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Thursday, Jan. 5, 2006 09:05 pm

Veteran cop quits

Cites concern about police misconduct, fear of retaliation

Springfield Police Department’s most experienced narcotics officer resigned unexpectedly this week, saying that he feared retribution for exposing the misconduct of other officers. On Tuesday, Sgt. Ron Vose delivered a two-page letter outlining his concerns to Mayor Tim Davlin’s office and left another copy with Chief Don Kliment. In the letter, Vose claimed that he was transferred from his position as a supervisor in the Criminal Investigations Division to patrol shortly after submitting a 20-page memo alleging that administrative and criminal violations had been committed by certain officers known to have “credibility issues.”
Although Vose did not name the officers in his letter, several sources inside SPD confirmed that Vose has been critical of SPD Detectives Jim Graham and Paul Carpenter. Last summer, SPD turned Vose’s 20-page memo over to the Illinois State Police Division of Internal Investigation. That probe is ongoing, with no completion date promised. But in October, Carpenter was placed on administrative leave and Graham was transferred from what was then called the major-case unit into general investigations. Contacted by phone Tuesday night, Vose declined to comment, saying that his resignation doesn’t take effect until Jan. 19. “I’m still employed by the department, and I really can’t [comment],” Vose said. “My resignation speaks for itself; that’s all I can really say.”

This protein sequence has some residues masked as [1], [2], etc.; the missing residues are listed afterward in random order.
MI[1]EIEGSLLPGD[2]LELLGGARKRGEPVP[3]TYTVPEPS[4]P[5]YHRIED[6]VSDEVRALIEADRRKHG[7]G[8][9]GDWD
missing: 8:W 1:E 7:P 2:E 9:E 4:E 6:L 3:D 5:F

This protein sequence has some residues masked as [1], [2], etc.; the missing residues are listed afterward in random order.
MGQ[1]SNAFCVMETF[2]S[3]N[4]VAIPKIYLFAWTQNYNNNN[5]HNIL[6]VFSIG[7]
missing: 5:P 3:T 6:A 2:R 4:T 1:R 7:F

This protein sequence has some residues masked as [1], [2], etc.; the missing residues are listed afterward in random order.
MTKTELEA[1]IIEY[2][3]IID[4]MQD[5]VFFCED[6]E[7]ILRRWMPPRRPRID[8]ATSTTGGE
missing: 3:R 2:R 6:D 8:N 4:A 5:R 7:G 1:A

However, another officer — a supervisor in the Criminal Investigations Division who spoke on the condition of anonymity — defended Carpenter and Graham. “They’re great guys. They’re hardworking detectives,” the supervisor said. “They feel that they were unfairly attacked by Ron Vose and his accusations. These two have not been interviewed [by ISP]. These guys have been left in the dark.” Vose spent much of his 27 years with SPD working undercover drug operations, often with task forces composed of state or federal law-enforcement agencies. With one task force, he negotiated a deal that resulted in a 100-pound haul of cocaine. In July 2002, he took charge of SPD’s narcotics unit and over the next two summers staged large-scale sting operations resulting in more than 80 arrests. According to his resignation letter, Vose has been complaining to Kliment about alleged misconduct since June 2004. In April, soon after speaking to the mayor about his concerns, Vose discovered packing boxes with his name on them left outside his office door and interpreted it as an act of retribution. “This was an apparent message for me to clean out my office,” his letter stated. He was subsequently disciplined “without cause” he wrote, and transferred to patrol. “These actions were obvious retaliation and were meant to teach me a lesson about what happens to an officer who exposes police misconduct,” Vose wrote. “This will also serve as a notice to anyone else who thinks about reporting misconduct.” Kliment denied retaliating against Vose. The chief suggested that there’s another side to the story but declined to comment further, citing signs of pending litigation. Vose mentioned several times in his letter that he has retained a lawyer. Vose’s attorney, Howard Feldman, acknowledged that Vose’s transfer to patrol did not cost him any rank or pay. Still, Feldman says, the move punished Vose. “He lost the status of being a supervisor in an investigations unit — something he had done well over a long number of years — and his career was cut short,” Feldman said. Rumors of Vose’s allegations against fellow officers have rippled through the department for months. The apparent rift between the former narcotics supervisor and the chief has puzzled veteran officers, who recall a time when Kliment and Vose were both active in the patrolmen’s union, often working together for the same cause. For the past decade or so, they have lived next door to each other, and their families have been friends. Vose resigned on his 49th birthday, a year shy of the age requirement for retirement. Consequently, he won’t be eligible for full benefits until 2007. “Even though my pension benefits will be significantly reduced by this decision, I feel that this is the only way to avoid additional retaliation,” he wrote. Davlin’s only response was a brief statement issued by e-mail: “I am saddened to learn that the city is losing the services of Sergeant Vose. He is a personal friend of mine and has been a valued member of the Springfield Police Department for over 27 years. He will truly be missed.”
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